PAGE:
SAN FRANCISCO — As more lawsuits against Proposition 8 landed before the California Supreme Court, Atty. Gen. Jerry Brown and the anti-gay-marriage campaign urged the court Monday to review the suits but allow the measure to remain in effect during that review.
Brown, whose office defends state laws, said in papers filed with the court that the lawsuits against the anti-gay-marriage initiative raised issues of statewide importance that should be addressed by the state's highest court "to provide certainty and finality."
But Brown's office also said the court should refrain from granting a preliminary order to put the measure on hold pending a court ruling.
If same-sex couples were permitted to marry now -- and the court eventually upheld Proposition 8 -- those couples would be "left uncertain as to the ultimate legal standing of their marriages," Brown's office said.
In a footnote, the attorney general stressed that nothing in the state's response to the lawsuits should be construed to suggest that the state "questions the validity of any same-sex marriage" that occurred before Nov. 5, when Proposition 8 became law.
The campaign behind Proposition 8 also urged the court to review the legal dispute and rule quickly. Proposition 8 backers want to intervene in the litigation because they said Brown cannot be trusted to defend the measure.
"We feel confident that the law is on our side, and the court will make a correct decision," said Frank Schubert, campaign manager for Proposition 8. "We are not confident the attorney general will vigorously defend Proposition 8 in light of his strong opposition to the measure."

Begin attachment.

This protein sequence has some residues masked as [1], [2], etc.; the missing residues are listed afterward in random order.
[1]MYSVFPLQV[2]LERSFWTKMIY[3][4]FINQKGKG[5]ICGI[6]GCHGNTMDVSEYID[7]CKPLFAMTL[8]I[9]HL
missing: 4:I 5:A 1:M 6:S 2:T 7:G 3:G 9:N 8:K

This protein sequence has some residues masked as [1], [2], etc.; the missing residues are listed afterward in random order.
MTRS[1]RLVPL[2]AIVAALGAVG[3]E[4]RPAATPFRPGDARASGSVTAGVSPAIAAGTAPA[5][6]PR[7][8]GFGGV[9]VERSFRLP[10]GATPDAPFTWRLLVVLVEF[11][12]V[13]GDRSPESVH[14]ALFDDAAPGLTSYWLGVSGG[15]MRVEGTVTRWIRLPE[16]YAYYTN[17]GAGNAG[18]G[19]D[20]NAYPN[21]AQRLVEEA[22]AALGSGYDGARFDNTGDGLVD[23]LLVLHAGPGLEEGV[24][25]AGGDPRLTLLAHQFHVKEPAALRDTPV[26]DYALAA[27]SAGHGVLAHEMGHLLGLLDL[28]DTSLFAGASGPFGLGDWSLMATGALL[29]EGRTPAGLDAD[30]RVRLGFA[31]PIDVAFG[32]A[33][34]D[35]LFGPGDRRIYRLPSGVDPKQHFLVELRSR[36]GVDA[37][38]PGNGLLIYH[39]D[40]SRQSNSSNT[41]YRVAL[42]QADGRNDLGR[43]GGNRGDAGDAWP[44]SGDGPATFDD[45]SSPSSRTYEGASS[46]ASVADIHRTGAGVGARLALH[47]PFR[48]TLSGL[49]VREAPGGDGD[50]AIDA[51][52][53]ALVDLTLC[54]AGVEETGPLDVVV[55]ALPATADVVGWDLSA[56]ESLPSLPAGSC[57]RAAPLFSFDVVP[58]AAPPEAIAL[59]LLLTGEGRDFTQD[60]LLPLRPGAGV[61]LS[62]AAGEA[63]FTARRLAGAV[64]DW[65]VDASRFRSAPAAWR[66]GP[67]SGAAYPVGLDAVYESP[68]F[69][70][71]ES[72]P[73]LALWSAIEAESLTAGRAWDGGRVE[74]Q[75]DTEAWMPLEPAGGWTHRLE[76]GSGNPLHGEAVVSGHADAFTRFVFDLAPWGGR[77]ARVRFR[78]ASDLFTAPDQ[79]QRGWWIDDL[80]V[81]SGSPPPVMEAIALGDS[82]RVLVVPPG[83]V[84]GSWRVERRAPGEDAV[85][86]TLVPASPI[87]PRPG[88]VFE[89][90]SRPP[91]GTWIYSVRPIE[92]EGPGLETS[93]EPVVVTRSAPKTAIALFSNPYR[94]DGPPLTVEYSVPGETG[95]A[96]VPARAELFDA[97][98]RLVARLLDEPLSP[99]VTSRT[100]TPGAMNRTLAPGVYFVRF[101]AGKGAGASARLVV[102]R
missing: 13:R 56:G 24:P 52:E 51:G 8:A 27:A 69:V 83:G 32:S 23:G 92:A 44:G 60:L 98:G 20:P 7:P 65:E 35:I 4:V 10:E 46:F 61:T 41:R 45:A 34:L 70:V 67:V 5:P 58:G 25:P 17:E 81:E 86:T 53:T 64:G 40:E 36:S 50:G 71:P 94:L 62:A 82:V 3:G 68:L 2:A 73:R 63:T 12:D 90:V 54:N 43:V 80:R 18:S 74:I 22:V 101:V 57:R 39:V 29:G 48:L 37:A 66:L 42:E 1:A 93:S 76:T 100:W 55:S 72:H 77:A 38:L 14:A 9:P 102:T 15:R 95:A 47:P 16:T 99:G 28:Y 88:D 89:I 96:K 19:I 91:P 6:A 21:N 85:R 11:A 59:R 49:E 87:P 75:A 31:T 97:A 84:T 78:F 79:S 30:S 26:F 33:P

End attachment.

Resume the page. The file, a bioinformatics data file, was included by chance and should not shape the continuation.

Opponents of Proposition 8 argue that it was a sweeping constitutional revision, which can be put on the ballot only by the Legislature, instead of a more limited constitutional amendment, as supporters contend.
A wide array of groups and local governments have urged the state high court in six lawsuits -- two more were filed Monday -- to overturn the measure. The lawsuits contend that Proposition 8 illegally revised the state Constitution by altering fundamental constitutional principles.
The latest anti-Proposition 8 lawsuit was filed by the California Council on Churches, the Episcopal Bishop of California, the General Synod of the United Church of Christ, the Progressive Jewish Alliance and the Unitarian Universalist Assn. of Congregations.
The California Supreme Court voted 4 to 3 on May 15 to overturn a state ban on same-sex marriage, but Christian groups gathered enough signatures to place Proposition 8 on the Nov. 4 ballot. It passed with about 52% of the vote.
Liberty Counsel, which has fought same-sex marriage, also filed papers with the California Supreme Court on Monday and urged the court to dismiss the lawsuits without review. The Christian legal group said the court should protect the democratic process.
"The people of California have spoken by affirming traditional marriage," said Mathew D. Staver, founder of Liberty Counsel. "It is time to move on. Fourteen words that reaffirm the historic and common sense definition of marriage are not a radical revision to the Constitution."
Santa Clara University law professor Gerald Uelmen said he was not surprised that Brown's office urged the court to review the petitions, even though Brown's office is supposed to defend ballot initiatives that pass.
Because Brown defined the legal dispute as a "statewide concern," Uelmen said, "it makes sense to bypass the lower courts and just go ahead and hear them."
Shannon Price Minter, legal director of the National Center for Lesbian Rights, which filed one of the Proposition 8 lawsuits, said he was pleased that Brown recognized the importance of the case and "was so strongly supporting review."
The court has yet to respond to the lawsuits. It could dismiss them or grant review.
If it reviews them, the court probably would ask for more written arguments and set a date for a hearing.